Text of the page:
Reader Collection > Exhibitions > Simplifying Stylistic Diversity in Contemporary Art: Japanese bird prints from 1950 to the present day











Contemporary art is stylistically diverse because artists are expected to create works of art which show their individuality. To simplify diversity humans typically group items based on their similarities. This approach is taken here to simplify, and thereby help to understand, stylistic diversity in contemporary (i.e., 1950 to present day) Japanese bird prints. Since the 1950s birds have been the subject of more than three thousand art prints produced by more than five hundred Japanese artists. Grouping these prints by printmaking method and accuracy of depiction is a useful way of simplifying their stylistic differences.

Before 1950 a single printmaking method (ie. woodblock printing) was used to produce all Japanese bird prints. Since then four more printmaking methods (i.e., intaglio, screenprint, lithograph, digital printing) have been added. To make a woodblock print the picture design was first outlined on the surface of a piece of wood. Areas surrounding this outline were then chiseled away. Next, ink was applied to the outline, followed by a piece of paper, and the back of the paper was rubbed to transfer ink to paper. To create a multi-colored print the piece of paper was placed sequentially on a series of wooden blocks each carved and inked differently to show a particular portion of the design.

Intaglio is an Italian word meaning to cut into. In intaglio printmaking the design was cut into a piece of metal and the cuts were filled with ink. A piece of paper was then pushed into the cuts using a mechanical press to transfer the ink to paper. Cuts could be made using a metal tool or acid or both to create different artistic effects.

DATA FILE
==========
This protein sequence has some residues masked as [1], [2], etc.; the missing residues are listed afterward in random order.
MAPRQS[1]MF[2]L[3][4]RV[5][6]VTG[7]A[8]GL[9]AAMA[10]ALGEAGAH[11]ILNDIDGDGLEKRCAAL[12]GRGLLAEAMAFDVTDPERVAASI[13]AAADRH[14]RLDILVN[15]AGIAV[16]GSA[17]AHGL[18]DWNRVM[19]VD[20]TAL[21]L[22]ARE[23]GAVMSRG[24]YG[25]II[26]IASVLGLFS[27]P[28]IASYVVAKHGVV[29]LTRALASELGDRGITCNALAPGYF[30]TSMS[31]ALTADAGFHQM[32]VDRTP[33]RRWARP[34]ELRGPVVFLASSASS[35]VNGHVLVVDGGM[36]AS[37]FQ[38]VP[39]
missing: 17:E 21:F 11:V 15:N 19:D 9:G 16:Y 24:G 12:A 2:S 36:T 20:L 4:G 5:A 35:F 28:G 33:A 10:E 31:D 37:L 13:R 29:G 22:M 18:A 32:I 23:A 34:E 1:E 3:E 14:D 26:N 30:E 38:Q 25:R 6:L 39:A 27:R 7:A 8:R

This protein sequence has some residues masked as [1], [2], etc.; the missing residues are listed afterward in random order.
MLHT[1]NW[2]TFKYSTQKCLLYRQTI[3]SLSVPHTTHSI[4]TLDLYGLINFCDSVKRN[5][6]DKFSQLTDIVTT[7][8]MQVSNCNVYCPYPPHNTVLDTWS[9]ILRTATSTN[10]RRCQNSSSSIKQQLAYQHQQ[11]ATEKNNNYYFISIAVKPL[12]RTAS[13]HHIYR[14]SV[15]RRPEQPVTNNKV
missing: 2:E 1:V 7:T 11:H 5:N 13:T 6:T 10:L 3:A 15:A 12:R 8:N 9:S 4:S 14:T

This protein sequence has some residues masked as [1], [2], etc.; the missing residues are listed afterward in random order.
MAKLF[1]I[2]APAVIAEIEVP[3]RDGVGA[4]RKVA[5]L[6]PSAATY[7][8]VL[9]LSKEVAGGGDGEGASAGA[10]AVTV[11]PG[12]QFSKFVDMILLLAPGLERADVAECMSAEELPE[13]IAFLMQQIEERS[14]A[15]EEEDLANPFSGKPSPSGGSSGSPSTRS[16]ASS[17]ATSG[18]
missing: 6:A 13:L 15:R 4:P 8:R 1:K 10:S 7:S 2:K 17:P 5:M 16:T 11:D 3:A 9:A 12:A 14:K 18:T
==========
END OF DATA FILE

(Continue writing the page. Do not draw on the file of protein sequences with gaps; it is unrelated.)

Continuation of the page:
To make a screenprint a template of the design was first made using a screen, typically a piece of mesh fabric (e.g., silk, polyester) or less often a piece of porous paper, which was covered with a non-porous substance except in areas of the design. The template was then placed on top of a piece of paper and ink was applied. The ink only passed through areas of the screen not covered by the non-porous substance to reproduce the design on the paper below. For multi-colored prints multiple templates were made, one for each color.

In lithography the design for a print was first drawn on the surface of a smooth slab of stone using a greasy substance that would readily absorb ink. Ink was then added and a piece of paper was placed on top of the inked surface. Finally, pressure was applied using a mechanical press to transfer the ink to paper. To make a multi-colored print this process was repeated using a different stone slab for each ink color.

In digital printmaking the design was first created using a drawing program that was written for the digital computer. This design was then sent electronically to a mechanical printing device which made a paper copy of the digital design by adding ink to paper.

If the same design was printed using all five of these printmaking techniques the resulting prints would be noticeably different. The woodblock printed design would appear to be relatively coarse because the chisel is not a tool capable of creating fine detail. Intaglio prints, in contrast, typically show finer detail and color variation. Screenprinted objects have the sharpest edges. Screenprinting is also capable of showing very gradual color gradation if ink is dragged slowly from one side of the design to the other. Lithographic prints have characteristics most similar to paintings because the artist can apply ‘brushstrokes’ directly to the stone just as a painter would use a brush to apply paint to a canvas. The level of fine detail and clarity shown in digital prints would be difficult to achieve using any of the other printing methods.